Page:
Academic journal article SA Journal of Industrial Psychology

The Impact of a Total Reward System of Work Engagement

Academic journal article SA Journal of Industrial Psychology

The Impact of a Total Reward System of Work Engagement

Article excerpt

Introduction

Work engagement has become a critical aspect of study not only for individuals in the academic field but also for research practitioners and top management within organisations (Hewitt, 2015; May, Gilson & Harter, 2004; Schaufeli & Bakker, 2004; Sonnetag, 2011; Strümpfer, 2003; Werner, Stanz, Visagie & Wait, 2011). Engagement is a complex and multidimensional issue that affects various stakeholders and organisational outcomes.

The positive relationship between engagement and organisational outcomes such as increased performance, organisational effectiveness, customer satisfaction, employee satisfaction, productivity and reduced staff turnover has been widely reported (Evenson, 2014; Harter, Schmidt, Killan & Agrawal, 2009; Hicks, O'Reilly & Bahr, 2014; Schaufeli, 2013). According to Wrzesniewski, McCauley, Rozin and Schwartz (1997), individuals spend more than a third of their lives in their work. Engaged employees are willing to involve themselves in their work entirely and employ emotional, intellectual and physical resources to achieve and complete their work tasks (Kahn, 1990). Work engagement is further characterised by an employee's level of vigour, effectiveness and participation in his or her work-role (Schaufeli & Bakker, 2004). Considering the importance of engagement from an organisational and individual point of view, it is clear that serious fluctuations in engagement levels can potentially have serious consequences for business outcomes as has been observed in several studies (Gallup, 2013; Haid & Sims, 2009; Rothmann, 2015a).

Research has shown that engagement levels worldwide are at critical levels (Hewitt, 2013; Gallup, 2013; Hay Group, 2013; Mindset Management Programs, 2014). In South Africa, the picture is equally dismal. The latest statistics have revealed that more than 80% of employees feel disconnected, 43% consider quitting their jobs and, according to Gallup Consulting, South African employees are amongst the most disengaged employees in the world (Rothmann, 2015b).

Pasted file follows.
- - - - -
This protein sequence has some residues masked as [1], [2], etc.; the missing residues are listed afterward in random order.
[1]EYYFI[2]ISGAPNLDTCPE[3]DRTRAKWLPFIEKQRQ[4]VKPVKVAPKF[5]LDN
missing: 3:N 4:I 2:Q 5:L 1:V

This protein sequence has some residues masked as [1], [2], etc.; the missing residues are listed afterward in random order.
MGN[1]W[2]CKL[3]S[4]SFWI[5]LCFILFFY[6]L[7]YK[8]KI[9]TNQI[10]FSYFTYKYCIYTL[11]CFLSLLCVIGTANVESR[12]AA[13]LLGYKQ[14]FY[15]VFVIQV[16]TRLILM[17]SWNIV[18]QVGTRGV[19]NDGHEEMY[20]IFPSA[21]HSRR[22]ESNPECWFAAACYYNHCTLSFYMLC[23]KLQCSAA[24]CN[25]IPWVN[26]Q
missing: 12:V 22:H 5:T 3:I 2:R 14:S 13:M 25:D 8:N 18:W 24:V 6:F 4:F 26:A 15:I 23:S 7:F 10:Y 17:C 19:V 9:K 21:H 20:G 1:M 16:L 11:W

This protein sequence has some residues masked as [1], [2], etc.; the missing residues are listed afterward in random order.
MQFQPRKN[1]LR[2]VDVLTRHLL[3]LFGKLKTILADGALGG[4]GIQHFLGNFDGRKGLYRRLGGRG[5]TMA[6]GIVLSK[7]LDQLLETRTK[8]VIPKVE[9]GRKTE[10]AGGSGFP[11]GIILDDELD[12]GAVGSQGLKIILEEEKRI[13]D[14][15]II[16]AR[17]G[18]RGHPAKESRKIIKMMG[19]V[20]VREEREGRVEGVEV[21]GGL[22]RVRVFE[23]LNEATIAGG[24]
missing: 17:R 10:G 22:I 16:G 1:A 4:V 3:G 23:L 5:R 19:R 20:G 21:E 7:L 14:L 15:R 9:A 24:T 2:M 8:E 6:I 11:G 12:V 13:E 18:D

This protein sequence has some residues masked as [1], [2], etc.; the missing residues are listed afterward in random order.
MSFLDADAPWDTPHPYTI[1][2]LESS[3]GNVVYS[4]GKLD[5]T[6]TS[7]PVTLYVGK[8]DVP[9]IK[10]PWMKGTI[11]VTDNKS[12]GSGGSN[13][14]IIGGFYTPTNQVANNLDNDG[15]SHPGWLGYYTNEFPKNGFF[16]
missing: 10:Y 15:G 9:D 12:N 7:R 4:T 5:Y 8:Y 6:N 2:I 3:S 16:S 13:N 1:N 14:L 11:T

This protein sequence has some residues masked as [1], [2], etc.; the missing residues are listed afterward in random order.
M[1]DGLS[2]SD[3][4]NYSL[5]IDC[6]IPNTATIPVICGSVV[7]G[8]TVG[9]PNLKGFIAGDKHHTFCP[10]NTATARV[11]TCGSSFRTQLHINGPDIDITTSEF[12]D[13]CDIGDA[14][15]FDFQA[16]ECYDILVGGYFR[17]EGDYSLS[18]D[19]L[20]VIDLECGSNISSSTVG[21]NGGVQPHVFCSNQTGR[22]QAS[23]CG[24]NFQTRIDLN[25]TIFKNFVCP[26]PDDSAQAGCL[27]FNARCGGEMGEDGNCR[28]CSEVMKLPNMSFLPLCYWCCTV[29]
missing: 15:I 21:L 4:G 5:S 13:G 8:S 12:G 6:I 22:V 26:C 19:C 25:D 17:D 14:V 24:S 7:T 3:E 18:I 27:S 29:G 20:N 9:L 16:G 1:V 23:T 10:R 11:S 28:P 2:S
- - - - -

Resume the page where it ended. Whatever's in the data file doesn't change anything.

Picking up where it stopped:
In the current economic context, it is therefore of utmost importance for organisations to find ways to motivate employees and boost their levels of engagement. In recent years, organisations have shifted their attention to total reward packages as a means of motivating employees and raising engagement levels (Giancola, 2007; HayGroup, 2015; Nienaber, 2010). The HayGroup (2015) views engagement as an exchange relationship. In exchange for extra effort and hard work, working longer hours, employees want to feel appreciated and valued. In other words, they want to see a direct correlation between what they put into the organisation and what they receive from it. It has become evident that traditional reward systems are no longer sufficient, as individuals no longer want to be rewarded for their work alone, but for the value that they add to the organisation (HayGroup, 2015; Zingheim & Schuster, 2008). This has resulted in a move away from previous focus areas looking at either extrinsic (Allen & Helms, 2001; Heneman & Coyne, 2007) or intrinsic rewards (Jacobs, Renard & Snelgar, 2014; Tsui & Wu, 2005) to a total reward approach, including an array of other factors seen as rewards (Hewitt, 2015; Nienaber, 2010; WorldatWork, 2010a).

Total rewards can be described as the sum of the values of each element of an employee's reward package and may include everything that employees view as important and of value within their jobs (Bussin & Van Rooy, 2014; Fernandes, 1998; Nienaber, 2010; WorldatWork, 2006). Reilly and Brown (2008) defined total rewards in terms of the value proposition the business has to offer to the employee:

a firm's entire employee value proposition, including direct and indirect financial rewards, positive characteristics of the work itself, career opportunities in the firm, social activities associated with the workplace, and a variety of other conveniences and services provided by the employer. …

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